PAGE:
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VV Show #55 - Graham Hill of TreeHugger

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Graham Hill

Graham Hill started the blog TreeHugger to cover green issues in 2003. After a steady climb in traffic and advertising, Graham sold the company to Discovery Communications in 2007 for $10 million. Since launch and even after the acquisition, Graham ran his business virtually. Graham lived in different cities from New York to Barcelona while working many hours to grow his company. His team of writers, ad sales people and developers chatted over Skype, got paid through PayPal and used Google documents to collaborate. Simultaneously, Graham launched a ceramic version of the iconic New York paper coffee cup (video below). Listen to how Graham built his businesses without an office or home town.

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2:30 Studying architecture and product design at Carlton University & Emily Carr University of Art + Design

3:20 Ceramic coffee cups replicas at We Are Happy to Serve You, launched late 2003

6:30 Started a web development firm, sold for "millions of dollars."

8:45 "As a boyscout I would sell the most calendars... I was a good salesman."

10:20 Regarding the coffee cup: "I was very persistent in finding out who had the license."

11:55 "Once we got the MOMA, everything changed."

12:20 "It's a consistent theme. I look back at Siteworks, the web development company. When you get that key client, it really changes things for you. When we landed Microsoft it made all the other sales that much easier."

15:50 The origin of TreeHugger

18:15 On TreeHugger: "It's pretty much what I set out to do."

18:18 "Green equaled hippie."

19:13 "So I wanted to, basically, make green cool and convenient."

22:00 "I think that for-profits play a really important role in socially, environmentally progressive areas... The advantage is that, as we start to get some traction, we prove that there's a market there."

24:48 "You want to set the DNA for the company being scrappy."

25:20 Launched TreeHugger on "a couple grand"

28:00 Price per post: "started at $10 & $15... [now] a bunch up from that"

28:35 On-site advertising: "The ads should be part of the content."

33:00 On working virtually

33:45 "Paypal made the company."

35:30 "We've put some effort into marketing but it's never really worked that well."

36:00 Virtual Tools: GMail, Google Docs, Paypal & Skype w/ "water cooler"

40:45 Does it get lonely working virtually?

41:50 TreeHugger stats: Reached profitability in 2006, prior to acquisition, on $150,000 out the door. Hit a "couple million" pageviews a month. Monetized primarily through advertising using a number of ad networks. In 2007, 60/40 direct ad sales/ networks. Did well with AdSense, "green is good."

46:20 Work-a-holic: "The concept of taking a weekend off is still a new one."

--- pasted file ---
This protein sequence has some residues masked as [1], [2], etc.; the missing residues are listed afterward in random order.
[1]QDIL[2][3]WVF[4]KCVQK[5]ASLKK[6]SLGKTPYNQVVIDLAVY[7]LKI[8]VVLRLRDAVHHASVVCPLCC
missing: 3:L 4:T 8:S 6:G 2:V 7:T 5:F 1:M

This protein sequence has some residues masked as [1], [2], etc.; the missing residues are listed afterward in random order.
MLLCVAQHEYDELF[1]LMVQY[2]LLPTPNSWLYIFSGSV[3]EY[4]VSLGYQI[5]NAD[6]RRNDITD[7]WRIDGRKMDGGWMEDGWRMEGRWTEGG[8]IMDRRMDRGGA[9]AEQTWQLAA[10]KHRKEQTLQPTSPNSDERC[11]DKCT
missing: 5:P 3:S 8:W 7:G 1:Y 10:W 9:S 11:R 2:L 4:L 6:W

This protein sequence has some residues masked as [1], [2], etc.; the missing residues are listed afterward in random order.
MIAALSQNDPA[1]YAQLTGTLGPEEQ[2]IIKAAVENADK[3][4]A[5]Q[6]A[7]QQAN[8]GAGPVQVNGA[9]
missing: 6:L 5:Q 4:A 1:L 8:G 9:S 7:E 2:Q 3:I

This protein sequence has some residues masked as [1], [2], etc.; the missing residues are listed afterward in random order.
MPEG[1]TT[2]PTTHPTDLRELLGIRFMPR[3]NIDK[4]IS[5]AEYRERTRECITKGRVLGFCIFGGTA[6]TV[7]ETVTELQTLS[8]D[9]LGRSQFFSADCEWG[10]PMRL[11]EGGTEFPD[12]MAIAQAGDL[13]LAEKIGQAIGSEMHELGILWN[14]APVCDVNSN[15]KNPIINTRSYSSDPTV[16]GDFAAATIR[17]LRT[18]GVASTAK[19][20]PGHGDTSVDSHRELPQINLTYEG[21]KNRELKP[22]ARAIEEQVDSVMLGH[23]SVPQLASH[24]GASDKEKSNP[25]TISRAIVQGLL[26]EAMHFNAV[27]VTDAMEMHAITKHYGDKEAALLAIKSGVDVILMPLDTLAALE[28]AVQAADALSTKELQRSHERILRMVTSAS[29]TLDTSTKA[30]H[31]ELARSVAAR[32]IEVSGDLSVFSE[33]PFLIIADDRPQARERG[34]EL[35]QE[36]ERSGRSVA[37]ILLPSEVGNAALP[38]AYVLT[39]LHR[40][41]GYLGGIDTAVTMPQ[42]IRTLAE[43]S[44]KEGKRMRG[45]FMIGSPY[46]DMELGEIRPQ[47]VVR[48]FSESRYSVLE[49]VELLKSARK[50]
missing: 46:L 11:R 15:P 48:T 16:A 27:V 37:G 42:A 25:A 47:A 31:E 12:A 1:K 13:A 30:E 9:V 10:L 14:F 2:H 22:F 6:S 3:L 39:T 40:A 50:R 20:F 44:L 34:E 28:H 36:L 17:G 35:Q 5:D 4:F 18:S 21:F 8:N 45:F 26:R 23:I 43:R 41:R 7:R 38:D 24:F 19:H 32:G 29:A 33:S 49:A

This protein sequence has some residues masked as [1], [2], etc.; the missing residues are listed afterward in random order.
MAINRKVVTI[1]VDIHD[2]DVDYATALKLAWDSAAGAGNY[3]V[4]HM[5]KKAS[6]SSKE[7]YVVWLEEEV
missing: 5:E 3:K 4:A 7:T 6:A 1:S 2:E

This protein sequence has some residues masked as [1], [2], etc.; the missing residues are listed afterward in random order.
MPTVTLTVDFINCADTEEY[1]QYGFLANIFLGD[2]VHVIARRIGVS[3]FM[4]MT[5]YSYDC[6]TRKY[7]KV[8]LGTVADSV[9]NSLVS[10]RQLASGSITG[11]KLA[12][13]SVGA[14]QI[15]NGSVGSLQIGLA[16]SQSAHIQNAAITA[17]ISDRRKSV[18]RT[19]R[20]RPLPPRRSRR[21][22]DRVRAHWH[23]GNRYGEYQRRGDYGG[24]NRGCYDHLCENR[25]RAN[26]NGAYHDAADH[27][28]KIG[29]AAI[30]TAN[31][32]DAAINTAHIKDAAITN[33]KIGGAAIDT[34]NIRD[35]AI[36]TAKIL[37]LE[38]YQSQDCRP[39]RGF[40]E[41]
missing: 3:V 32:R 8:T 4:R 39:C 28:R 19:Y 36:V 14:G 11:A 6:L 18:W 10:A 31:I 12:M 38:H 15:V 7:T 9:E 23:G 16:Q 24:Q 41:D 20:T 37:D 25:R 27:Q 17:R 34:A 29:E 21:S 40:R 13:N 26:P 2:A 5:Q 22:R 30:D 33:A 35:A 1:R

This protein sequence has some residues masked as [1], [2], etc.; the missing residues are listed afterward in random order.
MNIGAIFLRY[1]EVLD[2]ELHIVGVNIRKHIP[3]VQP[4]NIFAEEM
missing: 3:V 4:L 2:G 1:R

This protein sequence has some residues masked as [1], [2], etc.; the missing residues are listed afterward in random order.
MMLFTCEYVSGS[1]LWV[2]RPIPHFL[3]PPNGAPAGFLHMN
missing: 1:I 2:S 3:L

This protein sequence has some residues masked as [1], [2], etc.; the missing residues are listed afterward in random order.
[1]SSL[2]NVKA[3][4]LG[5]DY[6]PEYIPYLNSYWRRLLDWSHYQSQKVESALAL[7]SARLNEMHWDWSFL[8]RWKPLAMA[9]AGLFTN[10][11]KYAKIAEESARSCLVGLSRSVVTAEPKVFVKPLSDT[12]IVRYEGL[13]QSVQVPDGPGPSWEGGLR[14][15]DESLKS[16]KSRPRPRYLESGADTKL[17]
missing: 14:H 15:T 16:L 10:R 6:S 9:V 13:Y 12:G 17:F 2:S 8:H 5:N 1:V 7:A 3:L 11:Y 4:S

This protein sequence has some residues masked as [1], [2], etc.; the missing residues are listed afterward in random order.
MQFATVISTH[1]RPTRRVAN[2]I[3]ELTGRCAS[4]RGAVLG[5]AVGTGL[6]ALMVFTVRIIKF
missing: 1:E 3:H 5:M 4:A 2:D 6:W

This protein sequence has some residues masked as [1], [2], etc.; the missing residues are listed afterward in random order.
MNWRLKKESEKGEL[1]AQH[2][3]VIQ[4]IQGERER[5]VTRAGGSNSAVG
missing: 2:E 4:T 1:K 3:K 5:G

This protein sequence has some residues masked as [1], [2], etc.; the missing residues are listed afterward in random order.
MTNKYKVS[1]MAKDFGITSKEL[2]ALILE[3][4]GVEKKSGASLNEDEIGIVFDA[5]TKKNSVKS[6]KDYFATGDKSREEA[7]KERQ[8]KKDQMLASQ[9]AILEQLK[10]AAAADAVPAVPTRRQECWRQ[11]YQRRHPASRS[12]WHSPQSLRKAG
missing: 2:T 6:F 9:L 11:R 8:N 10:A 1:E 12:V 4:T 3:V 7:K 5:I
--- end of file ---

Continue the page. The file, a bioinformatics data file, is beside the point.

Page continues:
46:45 "My role is taking something from nothing to something... That my interest. That's where I add value."

48:30 Discovery acquires TreeHugger

50:15 Mechanics of an acquisition

50:40 "We could bring on a banker, but we wouldn't be a big deal to them."

54:50 TreeHugger acquired for $10MM

57:15 Thoughts on the future

57:50 Planet Green: "The first 24-hour eco-lifestyle channel" and website from Discovery. "Planet Green is about getting people to take action."

58:50 What gets you excited? Aviation: "I can be green in most of my life, except flying is a very hard thing for me." Also, kite surfing.

1:00:30 Parting thoughts for entrepreneurs: 1) "Raising money can be dangerous." 2) "Do something you're really interested. It is said and it can't be said enough." 3) "Most of the people listening to this... don't have a lot to lose... so take some risks."

Posted by Greg Galant on Mar 23, 2009 | Permalink | Comments (3) | TrackBack (0)

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Comments

Thanks Greg for yet another wonderful interview! I really enjoyed hearing about how Graham has been able to run such successful businesses on a lean and virtual basis. Thanks to you also for getting the numbers out of him :) Very useful for providing benchmarks for other blog/media companies such as ours.

Posted by: Anna Johnson at March 28, 2009 4:47 AM

Another great podcast. I really enjoyed listening to Graham's story.

Posted by: Richard Hart at April 2, 2009 11:19 AM

A very good interview. It is interesting to see a company that is run completely over the Internet. I found the cup business very interesting too. While listening to the podcast, I was wondering though, how do you find a reliable manufacturer in Thailand without flying to the country and seeing the facilities? How would you monitor quality control? Same would apply to the warehoues facilities.. how would you find them only through the Internet, without visiting many different sites?

Posted by: Danica at April 23, 2009 7:10 PM

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